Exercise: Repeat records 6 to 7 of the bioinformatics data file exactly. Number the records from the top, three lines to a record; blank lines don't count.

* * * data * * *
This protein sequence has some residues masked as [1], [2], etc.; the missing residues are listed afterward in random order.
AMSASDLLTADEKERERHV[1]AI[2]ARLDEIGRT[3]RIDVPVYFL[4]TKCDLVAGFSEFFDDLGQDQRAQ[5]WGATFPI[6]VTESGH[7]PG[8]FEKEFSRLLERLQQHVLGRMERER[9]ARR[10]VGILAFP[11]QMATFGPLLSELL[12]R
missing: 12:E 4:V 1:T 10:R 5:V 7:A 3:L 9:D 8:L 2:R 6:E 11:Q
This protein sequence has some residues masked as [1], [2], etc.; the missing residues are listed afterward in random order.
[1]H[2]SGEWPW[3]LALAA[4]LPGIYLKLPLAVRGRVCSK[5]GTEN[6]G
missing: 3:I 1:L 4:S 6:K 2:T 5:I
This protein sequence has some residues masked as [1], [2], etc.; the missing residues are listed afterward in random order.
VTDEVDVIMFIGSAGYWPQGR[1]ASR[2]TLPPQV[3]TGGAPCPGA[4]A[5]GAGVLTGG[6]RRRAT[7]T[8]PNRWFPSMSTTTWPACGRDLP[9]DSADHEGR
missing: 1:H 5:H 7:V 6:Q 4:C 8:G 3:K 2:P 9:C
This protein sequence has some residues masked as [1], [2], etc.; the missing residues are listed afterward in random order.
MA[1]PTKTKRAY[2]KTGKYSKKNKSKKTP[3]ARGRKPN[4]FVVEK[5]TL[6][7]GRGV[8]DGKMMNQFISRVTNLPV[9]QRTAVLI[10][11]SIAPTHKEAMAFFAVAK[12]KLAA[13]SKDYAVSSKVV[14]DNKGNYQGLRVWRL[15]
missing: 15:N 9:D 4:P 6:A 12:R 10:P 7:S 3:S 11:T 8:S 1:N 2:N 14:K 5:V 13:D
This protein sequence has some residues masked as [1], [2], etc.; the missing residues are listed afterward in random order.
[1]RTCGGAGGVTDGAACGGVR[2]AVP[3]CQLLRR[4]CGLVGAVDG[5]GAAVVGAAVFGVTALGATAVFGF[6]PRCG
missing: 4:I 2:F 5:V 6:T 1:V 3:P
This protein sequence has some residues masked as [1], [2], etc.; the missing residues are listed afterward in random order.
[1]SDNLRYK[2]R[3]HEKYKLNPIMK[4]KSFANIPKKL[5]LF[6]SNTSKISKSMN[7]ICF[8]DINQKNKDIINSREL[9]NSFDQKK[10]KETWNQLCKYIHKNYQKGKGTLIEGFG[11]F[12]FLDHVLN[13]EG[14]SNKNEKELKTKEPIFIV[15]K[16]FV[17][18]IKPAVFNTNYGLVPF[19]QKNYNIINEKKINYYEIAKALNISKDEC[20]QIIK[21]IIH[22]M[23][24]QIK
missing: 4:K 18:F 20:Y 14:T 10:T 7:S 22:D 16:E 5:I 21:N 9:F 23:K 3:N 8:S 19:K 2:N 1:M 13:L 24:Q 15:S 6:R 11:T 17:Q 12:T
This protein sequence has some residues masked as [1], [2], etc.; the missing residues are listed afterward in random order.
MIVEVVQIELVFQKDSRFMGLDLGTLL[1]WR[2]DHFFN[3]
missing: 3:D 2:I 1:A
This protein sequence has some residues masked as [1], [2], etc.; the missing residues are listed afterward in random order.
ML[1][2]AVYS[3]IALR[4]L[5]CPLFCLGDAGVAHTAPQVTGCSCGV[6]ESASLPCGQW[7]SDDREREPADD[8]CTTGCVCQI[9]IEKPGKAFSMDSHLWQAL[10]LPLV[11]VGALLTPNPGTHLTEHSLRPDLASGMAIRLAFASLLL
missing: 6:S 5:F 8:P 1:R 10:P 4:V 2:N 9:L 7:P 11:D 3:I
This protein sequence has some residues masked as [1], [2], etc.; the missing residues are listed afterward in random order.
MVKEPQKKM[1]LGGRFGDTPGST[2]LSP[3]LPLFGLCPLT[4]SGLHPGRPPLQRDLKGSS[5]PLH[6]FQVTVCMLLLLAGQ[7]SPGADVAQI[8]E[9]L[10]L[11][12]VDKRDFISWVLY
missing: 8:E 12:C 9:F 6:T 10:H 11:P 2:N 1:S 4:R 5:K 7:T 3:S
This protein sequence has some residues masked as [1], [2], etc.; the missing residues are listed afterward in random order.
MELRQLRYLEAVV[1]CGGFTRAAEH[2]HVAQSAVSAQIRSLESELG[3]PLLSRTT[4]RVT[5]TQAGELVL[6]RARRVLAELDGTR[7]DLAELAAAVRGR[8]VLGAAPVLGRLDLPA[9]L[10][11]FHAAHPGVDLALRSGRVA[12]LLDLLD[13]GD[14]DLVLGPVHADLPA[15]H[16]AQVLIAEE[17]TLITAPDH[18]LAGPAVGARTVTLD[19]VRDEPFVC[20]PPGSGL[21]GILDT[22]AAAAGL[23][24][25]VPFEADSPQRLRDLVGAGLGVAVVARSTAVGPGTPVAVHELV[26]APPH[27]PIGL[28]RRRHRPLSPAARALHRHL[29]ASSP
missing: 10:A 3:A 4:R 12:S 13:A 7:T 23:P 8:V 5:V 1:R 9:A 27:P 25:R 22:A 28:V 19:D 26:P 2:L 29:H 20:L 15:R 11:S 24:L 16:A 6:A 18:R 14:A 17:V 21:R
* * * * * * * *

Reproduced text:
This protein sequence has some residues masked as [1], [2], etc.; the missing residues are listed afterward in random order.
[1]SDNLRYK[2]R[3]HEKYKLNPIMK[4]KSFANIPKKL[5]LF[6]SNTSKISKSMN[7]ICF[8]DINQKNKDIINSREL[9]NSFDQKK[10]KETWNQLCKYIHKNYQKGKGTLIEGFG[11]F[12]FLDHVLN[13]EG[14]SNKNEKELKTKEPIFIV[15]K[16]FV[17][18]IKPAVFNTNYGLVPF[19]QKNYNIINEKKINYYEIAKALNISKDEC[20]QIIK[21]IIH[22]M[23][24]QIK
missing: 4:K 18:F 20:Y 14:T 10:T 7:S 22:D 16:E 5:I 21:N 9:F 23:K 3:N 8:S 19:K 2:N 1:M 13:L 24:Q 15:S 6:R 11:T 17:Q 12:T
This protein sequence has some residues masked as [1], [2], etc.; the missing residues are listed afterward in random order.
MIVEVVQIELVFQKDSRFMGLDLGTLL[1]WR[2]DHFFN[3]
missing: 3:D 2:I 1:A